That heavy sense of foreboding. The painful tensing of muscles in my neck and shoulders. The palpitating heart unaware of the dangers that may be. The restlessness itching through the very core of my body. The difficulty to breathe.
That’s how I know it’s coming.
I need to deal with this.
“It is okay to feel overwhelmed. It is a perfectly valid feeling. What you need to remember is to keep moving forward. It can even be a case of taking two steps forward and one step back. The tragedy is when you take one step back and then refuse to move. Realise that the best way to handle your current situation is to work with what you have right now and to be kind to yourself. You are your strongest supporter, deal with yourself in the kindest and best manner possible.”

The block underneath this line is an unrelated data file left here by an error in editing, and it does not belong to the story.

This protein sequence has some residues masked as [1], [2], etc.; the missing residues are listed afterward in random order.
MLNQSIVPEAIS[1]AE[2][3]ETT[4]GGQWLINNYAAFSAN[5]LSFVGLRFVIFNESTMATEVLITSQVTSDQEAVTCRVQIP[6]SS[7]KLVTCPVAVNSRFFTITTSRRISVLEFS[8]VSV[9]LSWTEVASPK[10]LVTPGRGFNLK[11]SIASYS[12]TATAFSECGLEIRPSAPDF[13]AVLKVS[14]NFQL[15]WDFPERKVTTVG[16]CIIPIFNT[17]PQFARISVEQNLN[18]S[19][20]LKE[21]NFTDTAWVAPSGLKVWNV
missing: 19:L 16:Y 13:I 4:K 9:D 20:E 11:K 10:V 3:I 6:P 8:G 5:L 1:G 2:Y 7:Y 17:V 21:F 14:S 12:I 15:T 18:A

I finally made the jump and went for my first counselling session in NIE, and what my counsellor had to say in the end made so much sense.
If there’s no shame in seeking help for medical problems then there should be no shame in seeking help for psychological problems. There is no shame in not knowing. When we don’t know, we look for those answers.
I have dealt with depression, post-traumatic stress disorder and anxiety disorders for a significant part of my life, heck, since I was twelve. It’s not easy, and I falter lots of times, but I try. I have seen how people who refuse to deal with their issues in healthy ways allow the negative spillovers to affect their relationships with others. It doesn’t only destroy the person, it destroys the people around them too.
There is no shame in seeking help, full stop.
It’s time to remove the stigma.